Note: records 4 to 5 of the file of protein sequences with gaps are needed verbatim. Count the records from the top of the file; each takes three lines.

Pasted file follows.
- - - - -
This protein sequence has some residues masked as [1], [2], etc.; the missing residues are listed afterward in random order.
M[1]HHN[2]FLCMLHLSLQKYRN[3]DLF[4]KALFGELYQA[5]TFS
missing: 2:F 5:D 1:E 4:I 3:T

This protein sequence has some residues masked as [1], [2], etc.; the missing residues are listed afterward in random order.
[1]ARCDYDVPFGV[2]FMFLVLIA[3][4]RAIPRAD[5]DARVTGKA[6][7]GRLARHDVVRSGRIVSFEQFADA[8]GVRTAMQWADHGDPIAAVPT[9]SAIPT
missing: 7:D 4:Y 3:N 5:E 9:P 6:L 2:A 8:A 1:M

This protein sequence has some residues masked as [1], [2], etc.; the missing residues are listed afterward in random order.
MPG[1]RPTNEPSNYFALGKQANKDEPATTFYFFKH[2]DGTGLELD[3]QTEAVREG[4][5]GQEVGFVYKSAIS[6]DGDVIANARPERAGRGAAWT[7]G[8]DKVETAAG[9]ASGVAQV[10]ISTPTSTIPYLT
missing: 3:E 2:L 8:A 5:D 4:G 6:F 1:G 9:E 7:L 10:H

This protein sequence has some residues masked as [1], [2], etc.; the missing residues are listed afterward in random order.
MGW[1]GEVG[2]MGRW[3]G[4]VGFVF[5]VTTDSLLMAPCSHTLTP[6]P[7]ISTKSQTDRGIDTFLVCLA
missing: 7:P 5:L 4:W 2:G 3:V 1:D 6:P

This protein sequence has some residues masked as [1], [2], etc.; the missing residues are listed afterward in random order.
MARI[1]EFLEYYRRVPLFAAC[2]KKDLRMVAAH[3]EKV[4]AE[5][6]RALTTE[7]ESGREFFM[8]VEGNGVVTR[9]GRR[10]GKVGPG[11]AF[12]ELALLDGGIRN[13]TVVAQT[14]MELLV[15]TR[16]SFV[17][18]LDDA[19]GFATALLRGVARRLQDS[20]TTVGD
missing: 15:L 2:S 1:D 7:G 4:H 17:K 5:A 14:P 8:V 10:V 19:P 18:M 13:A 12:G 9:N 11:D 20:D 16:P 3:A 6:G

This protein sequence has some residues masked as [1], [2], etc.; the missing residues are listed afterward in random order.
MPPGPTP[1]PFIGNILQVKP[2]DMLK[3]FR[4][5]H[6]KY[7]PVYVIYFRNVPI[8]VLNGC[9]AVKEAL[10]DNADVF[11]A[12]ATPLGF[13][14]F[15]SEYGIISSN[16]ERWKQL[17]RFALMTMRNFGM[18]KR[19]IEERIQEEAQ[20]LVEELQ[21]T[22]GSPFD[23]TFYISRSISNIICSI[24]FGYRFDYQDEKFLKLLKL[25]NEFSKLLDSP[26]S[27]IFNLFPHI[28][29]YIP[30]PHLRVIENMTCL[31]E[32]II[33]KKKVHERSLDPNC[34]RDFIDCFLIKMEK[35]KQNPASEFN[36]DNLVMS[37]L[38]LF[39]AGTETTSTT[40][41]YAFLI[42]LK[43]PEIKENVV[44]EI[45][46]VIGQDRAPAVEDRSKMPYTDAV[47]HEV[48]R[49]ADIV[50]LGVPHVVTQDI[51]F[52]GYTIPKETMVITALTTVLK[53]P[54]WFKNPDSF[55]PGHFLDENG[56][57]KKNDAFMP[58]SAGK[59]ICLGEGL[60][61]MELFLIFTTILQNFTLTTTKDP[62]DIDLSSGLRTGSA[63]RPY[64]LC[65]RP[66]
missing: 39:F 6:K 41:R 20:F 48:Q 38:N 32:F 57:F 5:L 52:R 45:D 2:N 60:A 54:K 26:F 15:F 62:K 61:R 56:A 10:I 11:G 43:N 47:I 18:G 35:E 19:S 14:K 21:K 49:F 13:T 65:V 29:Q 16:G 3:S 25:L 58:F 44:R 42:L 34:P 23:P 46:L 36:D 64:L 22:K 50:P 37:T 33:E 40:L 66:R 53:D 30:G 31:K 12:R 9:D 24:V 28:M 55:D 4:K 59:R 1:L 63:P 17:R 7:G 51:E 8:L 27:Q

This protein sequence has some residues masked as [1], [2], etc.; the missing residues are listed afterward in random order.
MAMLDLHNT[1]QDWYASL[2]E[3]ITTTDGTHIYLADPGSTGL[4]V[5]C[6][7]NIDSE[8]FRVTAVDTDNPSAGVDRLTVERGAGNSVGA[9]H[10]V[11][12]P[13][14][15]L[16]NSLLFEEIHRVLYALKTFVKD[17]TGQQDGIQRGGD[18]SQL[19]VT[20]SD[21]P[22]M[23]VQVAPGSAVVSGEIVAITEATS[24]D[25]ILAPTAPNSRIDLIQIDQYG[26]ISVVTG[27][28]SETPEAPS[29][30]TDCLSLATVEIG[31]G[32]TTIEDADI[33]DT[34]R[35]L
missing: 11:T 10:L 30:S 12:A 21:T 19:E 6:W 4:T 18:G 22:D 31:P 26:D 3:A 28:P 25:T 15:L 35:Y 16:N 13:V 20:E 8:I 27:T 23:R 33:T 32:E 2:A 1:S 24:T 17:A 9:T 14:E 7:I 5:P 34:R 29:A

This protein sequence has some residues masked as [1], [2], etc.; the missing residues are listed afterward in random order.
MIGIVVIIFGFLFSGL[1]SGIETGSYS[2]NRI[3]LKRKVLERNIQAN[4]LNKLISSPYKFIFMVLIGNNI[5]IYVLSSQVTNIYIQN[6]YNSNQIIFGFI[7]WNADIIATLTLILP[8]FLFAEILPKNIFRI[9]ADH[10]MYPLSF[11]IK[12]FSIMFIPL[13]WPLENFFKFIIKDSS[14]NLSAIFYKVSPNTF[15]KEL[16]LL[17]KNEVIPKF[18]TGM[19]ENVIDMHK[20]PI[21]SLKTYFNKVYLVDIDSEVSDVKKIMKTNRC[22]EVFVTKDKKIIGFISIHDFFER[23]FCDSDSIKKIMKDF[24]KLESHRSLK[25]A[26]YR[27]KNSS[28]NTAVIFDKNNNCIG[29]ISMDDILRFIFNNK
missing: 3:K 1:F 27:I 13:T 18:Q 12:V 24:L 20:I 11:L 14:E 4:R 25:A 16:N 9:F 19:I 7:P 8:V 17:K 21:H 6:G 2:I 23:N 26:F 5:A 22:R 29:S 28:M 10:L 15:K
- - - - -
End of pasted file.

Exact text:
This protein sequence has some residues masked as [1], [2], etc.; the missing residues are listed afterward in random order.
MGW[1]GEVG[2]MGRW[3]G[4]VGFVF[5]VTTDSLLMAPCSHTLTP[6]P[7]ISTKSQTDRGIDTFLVCLA
missing: 7:P 5:L 4:W 2:G 3:V 1:D 6:P

This protein sequence has some residues masked as [1], [2], etc.; the missing residues are listed afterward in random order.
MARI[1]EFLEYYRRVPLFAAC[2]KKDLRMVAAH[3]EKV[4]AE[5][6]RALTTE[7]ESGREFFM[8]VEGNGVVTR[9]GRR[10]GKVGPG[11]AF[12]ELALLDGGIRN[13]TVVAQT[14]MELLV[15]TR[16]SFV[17][18]LDDA[19]GFATALLRGVARRLQDS[20]TTVGD
missing: 15:L 2:S 1:D 7:G 4:H 17:K 5:A 14:P 8:V 10:V 19:P 18:M 13:A 12:G 9:N 11:D 20:D 16:P 3:A 6:G